Two years to the day after Baltimore police officer William H. Torbit Jr. was shot by fellow members of the department, members of his family staged small demonstrations in front of city buildings and called on officials to take a fresh look at the case.
"There was no outside investigation," said Torbit's sister Venus Torbit. "We want the community to have the facts."
Family members held placards with Torbit's picture and gathered in small groups outside City Hall and police headquarters Wednesday. Passersby offered the occasional word of encouragement.
Torbit was one of 30 officers who responded to control a crowd outside the Select Lounge in downtown Baltimore the night he was killed. He was not wearing uniform and was shot by fellow officers after he himself opened fire on patron Sean Gamble, killing him.
Torbit's death prompted a inquiry by a city panel, which recommended better training in the wake of the incident, but state's attorney Gregg L. Bernstein found no grounds to pursue prosecutions. His spokesman Mark Cheshire said Wednesday that the investigation was "complete and thorough" and that the decision not to bring charges still stands.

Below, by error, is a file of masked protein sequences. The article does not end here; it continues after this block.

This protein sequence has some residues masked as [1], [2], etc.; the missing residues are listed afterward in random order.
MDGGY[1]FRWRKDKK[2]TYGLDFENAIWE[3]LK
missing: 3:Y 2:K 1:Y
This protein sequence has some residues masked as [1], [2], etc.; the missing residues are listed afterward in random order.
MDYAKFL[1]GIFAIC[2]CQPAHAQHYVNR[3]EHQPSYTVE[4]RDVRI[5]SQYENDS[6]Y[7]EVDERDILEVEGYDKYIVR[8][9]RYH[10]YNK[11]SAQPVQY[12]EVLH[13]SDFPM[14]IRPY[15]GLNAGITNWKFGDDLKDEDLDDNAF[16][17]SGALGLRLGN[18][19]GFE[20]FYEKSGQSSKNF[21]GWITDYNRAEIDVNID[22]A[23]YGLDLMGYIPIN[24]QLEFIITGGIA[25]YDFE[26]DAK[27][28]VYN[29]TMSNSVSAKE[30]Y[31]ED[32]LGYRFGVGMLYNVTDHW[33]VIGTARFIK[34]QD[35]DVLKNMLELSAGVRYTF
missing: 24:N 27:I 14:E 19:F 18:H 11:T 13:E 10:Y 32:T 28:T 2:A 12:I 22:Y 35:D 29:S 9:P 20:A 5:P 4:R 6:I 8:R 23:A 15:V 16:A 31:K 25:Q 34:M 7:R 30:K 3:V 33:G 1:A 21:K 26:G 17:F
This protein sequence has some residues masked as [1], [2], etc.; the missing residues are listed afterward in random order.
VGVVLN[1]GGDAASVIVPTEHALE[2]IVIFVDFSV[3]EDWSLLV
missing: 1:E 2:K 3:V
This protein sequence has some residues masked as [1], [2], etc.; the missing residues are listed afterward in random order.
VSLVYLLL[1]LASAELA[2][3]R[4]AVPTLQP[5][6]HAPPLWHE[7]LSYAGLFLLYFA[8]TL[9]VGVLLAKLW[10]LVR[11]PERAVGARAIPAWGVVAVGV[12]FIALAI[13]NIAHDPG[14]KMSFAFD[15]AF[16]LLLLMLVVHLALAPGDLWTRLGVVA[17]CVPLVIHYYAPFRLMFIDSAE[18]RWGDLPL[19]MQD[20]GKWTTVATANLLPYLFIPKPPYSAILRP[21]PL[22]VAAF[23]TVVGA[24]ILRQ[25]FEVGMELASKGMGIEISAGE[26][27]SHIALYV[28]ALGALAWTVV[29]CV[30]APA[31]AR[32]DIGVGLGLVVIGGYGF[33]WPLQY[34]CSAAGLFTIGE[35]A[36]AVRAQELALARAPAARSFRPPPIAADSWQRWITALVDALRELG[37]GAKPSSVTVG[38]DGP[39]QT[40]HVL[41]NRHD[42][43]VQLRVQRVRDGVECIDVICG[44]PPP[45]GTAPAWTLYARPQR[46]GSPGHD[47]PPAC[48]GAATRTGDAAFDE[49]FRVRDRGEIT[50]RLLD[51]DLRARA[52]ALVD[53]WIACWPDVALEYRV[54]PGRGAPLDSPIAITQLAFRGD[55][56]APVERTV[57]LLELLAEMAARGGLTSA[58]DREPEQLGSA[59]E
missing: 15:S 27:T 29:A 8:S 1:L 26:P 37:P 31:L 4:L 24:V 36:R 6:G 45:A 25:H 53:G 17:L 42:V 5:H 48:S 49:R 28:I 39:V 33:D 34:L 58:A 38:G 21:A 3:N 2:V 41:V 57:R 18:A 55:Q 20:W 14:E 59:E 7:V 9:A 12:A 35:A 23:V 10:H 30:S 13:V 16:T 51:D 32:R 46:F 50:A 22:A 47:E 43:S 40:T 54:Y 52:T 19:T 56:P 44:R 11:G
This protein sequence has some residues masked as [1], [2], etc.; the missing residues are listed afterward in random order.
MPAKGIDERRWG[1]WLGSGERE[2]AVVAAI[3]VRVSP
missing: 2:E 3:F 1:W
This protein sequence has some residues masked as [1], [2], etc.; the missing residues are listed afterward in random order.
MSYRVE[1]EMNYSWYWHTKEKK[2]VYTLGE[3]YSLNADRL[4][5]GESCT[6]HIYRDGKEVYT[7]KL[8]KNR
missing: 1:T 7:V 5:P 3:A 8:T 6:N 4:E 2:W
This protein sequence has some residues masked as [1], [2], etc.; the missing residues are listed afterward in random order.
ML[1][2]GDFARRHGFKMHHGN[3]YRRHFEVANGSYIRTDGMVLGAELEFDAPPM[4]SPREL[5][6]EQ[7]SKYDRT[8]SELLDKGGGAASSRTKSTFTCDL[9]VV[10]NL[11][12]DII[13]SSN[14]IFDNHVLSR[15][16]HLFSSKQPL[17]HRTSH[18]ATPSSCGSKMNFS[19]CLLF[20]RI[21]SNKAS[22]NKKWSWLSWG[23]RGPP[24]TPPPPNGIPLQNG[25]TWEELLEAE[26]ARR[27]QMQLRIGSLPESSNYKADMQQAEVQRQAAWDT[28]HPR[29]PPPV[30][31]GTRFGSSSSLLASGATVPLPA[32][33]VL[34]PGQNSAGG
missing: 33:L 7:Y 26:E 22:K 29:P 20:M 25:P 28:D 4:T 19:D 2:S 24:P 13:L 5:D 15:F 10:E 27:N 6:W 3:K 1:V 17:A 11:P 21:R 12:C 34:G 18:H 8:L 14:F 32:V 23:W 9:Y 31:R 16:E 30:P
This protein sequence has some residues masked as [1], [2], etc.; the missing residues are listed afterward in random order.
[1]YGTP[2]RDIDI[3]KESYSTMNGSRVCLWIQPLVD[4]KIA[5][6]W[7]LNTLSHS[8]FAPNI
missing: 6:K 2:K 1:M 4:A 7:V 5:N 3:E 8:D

Despite the case being officially closed, members of Torbit's family remain dissatisfied and said Wednesday that they want to see individuals held accountable for what happened.
Police Commissioner Anthony W. Batts introduced himself to the family members Wednesday, department spokesman Anthony Guglielmi said, and said they should feel free to contact him in future.
Tiffany Clark, another of Torbit's sisters, said she hopes that coming from outside the department Batts will bring a new perspective to the case.
"I believe there's an open opportunity and he might see things that others aren't willing to see," she said.
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